I saw it that time I mentioned in the thread, and sadly never again. Too much light pollution in the city I live in.On an astronomy forum I read that only half of the population has seen the Milky Way. I would bet that 75% havn't seen it more than a couple times.
I can see it from my back yard and it makes for a lot of apreciation for flashlights. I turn the lights off and stare at the beauty of the night sky a lot though.
True to a degree, but when it’s cold and dark, I’ll be indoors getting warm whether it’s in a car, building, or two wall four season tent for backpacking. There is little to no moonlight inside a four season tent. Backpackers tend to hike in daylight and camp at night, especially in the snow. Still should bring a light for safety.You can see a lot further into the winter woods with dark adapted vision and moonlight than you can with a flashlight.
On that note, I’ll add one more. Right after my mom passed away from cancer in October 2007, we had to evacuate from the Witch Creek fire for 5 days. When we were finally allowed back into town (after locals with guns ran through the blockade), we had no running water for several days and much of our town had no power for up to two weeks. All of the power poles had burned down and needed replaced. I went to visit some friends on the outskirts of town to give them some flashlights and batteries. Around their property was like another planet. The ground was covered in black ash, and there were no lights on in sight at night, nor for the next two weeks. Still had some smoke in the air that hadn’t cleared yet darkening the night sky. Those were dark days.I'd have to say that the darkest place I've ever been was when my young daughter was incorrectly diagnosed with a very rare disease. The brightest light on the planet would not have helped.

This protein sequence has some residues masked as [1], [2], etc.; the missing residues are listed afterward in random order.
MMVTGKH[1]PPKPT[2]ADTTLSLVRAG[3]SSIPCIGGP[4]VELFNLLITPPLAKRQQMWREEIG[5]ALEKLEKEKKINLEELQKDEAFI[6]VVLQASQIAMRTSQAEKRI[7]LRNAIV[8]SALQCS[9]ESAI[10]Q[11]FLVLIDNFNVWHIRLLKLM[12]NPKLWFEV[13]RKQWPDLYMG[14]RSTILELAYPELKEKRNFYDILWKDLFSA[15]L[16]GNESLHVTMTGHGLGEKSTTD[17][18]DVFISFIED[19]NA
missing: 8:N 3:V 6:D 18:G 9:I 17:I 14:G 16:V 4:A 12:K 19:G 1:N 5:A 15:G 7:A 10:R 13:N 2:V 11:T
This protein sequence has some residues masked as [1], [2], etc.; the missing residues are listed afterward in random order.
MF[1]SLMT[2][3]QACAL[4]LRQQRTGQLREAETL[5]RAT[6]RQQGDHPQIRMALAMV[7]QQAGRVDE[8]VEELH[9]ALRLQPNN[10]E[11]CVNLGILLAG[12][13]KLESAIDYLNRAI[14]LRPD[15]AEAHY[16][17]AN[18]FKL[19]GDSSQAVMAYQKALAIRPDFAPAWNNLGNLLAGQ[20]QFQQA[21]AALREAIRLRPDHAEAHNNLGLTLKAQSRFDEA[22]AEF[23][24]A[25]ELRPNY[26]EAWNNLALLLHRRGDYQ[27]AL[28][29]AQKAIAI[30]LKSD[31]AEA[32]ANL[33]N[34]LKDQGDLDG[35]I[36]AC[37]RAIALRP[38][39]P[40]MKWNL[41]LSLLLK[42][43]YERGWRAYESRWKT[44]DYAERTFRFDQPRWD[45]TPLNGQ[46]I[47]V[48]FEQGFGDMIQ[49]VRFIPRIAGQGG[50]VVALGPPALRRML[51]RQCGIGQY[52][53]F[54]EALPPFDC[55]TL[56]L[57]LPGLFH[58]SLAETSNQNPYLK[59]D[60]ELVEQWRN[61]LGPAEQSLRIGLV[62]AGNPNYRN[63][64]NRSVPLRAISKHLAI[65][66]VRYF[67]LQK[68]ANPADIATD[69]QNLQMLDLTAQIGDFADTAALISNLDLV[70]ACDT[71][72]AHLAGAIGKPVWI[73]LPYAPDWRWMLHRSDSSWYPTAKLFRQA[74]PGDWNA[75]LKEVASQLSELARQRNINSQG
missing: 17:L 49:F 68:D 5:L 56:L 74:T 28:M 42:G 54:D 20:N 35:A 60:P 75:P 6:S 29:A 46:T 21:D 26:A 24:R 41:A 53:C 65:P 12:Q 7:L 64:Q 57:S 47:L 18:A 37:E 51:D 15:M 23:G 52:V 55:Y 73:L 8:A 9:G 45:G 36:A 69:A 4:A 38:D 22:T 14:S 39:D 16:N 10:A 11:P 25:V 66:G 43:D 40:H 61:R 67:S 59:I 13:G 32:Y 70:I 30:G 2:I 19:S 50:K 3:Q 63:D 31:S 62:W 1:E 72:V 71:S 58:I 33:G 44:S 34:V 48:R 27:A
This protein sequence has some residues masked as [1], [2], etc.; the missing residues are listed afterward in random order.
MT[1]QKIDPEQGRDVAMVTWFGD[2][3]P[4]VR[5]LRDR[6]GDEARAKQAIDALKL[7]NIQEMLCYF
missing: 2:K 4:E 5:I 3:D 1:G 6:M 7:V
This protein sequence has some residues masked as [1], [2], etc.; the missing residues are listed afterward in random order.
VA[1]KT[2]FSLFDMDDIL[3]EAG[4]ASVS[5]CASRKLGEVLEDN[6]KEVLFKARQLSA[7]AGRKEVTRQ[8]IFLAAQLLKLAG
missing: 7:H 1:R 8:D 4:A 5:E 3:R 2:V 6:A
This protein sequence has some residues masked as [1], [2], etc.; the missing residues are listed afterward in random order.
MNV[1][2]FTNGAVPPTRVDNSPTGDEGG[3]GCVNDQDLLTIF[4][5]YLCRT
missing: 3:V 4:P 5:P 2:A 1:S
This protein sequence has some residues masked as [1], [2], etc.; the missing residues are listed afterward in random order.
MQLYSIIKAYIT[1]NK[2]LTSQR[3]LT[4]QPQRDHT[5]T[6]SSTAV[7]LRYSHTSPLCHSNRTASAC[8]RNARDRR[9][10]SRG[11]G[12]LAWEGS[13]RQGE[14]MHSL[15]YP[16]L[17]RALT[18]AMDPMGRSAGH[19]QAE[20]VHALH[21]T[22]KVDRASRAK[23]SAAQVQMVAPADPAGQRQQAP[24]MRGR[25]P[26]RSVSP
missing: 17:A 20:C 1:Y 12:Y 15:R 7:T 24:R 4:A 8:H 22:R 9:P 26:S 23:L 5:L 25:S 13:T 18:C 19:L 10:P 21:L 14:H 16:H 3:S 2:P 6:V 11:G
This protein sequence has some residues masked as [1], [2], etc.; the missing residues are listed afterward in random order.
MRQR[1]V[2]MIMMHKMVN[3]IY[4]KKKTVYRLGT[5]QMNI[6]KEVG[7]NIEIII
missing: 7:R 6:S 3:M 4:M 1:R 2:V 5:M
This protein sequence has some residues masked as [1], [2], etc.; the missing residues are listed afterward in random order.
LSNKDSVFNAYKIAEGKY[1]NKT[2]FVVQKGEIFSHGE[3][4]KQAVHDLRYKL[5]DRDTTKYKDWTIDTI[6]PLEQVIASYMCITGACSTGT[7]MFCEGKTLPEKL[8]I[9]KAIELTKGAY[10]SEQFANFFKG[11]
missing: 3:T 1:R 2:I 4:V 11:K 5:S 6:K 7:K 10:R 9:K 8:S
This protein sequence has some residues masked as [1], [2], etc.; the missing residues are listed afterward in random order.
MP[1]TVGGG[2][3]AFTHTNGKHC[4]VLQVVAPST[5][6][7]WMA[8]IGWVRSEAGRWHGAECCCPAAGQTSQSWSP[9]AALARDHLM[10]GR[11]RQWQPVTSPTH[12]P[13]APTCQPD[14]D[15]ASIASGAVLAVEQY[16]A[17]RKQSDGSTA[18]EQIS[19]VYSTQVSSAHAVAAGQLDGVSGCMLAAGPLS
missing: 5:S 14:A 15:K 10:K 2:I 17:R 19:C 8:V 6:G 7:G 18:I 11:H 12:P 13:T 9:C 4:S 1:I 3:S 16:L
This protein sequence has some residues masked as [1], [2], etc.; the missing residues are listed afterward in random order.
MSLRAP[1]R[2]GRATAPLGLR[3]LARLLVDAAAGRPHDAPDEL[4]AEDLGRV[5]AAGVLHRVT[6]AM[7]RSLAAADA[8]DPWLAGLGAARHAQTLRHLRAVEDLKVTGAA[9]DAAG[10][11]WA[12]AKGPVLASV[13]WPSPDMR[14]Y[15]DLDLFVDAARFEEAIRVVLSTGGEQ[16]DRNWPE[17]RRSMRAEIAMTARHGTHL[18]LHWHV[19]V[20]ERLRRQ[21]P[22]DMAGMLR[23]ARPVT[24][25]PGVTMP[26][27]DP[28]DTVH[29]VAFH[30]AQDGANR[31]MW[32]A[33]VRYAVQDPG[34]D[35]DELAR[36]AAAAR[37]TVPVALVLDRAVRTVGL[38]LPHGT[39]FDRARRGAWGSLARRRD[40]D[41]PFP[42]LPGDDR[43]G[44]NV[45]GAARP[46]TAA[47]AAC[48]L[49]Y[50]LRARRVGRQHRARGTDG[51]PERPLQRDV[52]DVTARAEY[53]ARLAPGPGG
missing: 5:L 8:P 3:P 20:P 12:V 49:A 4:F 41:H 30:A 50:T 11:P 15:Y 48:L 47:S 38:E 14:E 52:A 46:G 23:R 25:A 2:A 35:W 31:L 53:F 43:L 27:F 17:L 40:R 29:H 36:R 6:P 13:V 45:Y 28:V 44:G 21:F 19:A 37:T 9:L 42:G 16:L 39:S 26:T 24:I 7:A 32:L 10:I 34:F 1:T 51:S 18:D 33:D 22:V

Same here, except I was in Raccoon Mountain Caverns in TN, long ago. The tour issued us helmets with incan lights. They switched to LED's years ago and it's a lot easier crawling around in that cave without a giant battery pack on your belt.I was about 16 years old and we spent a few weeks camping as a family in and around Virginia. We took a commercial tour of Luray Caverns, and during the tour the guide turned off all of the lights to introduce us to true "Cave Like Darkness" I literally could not see my hand in front of my face!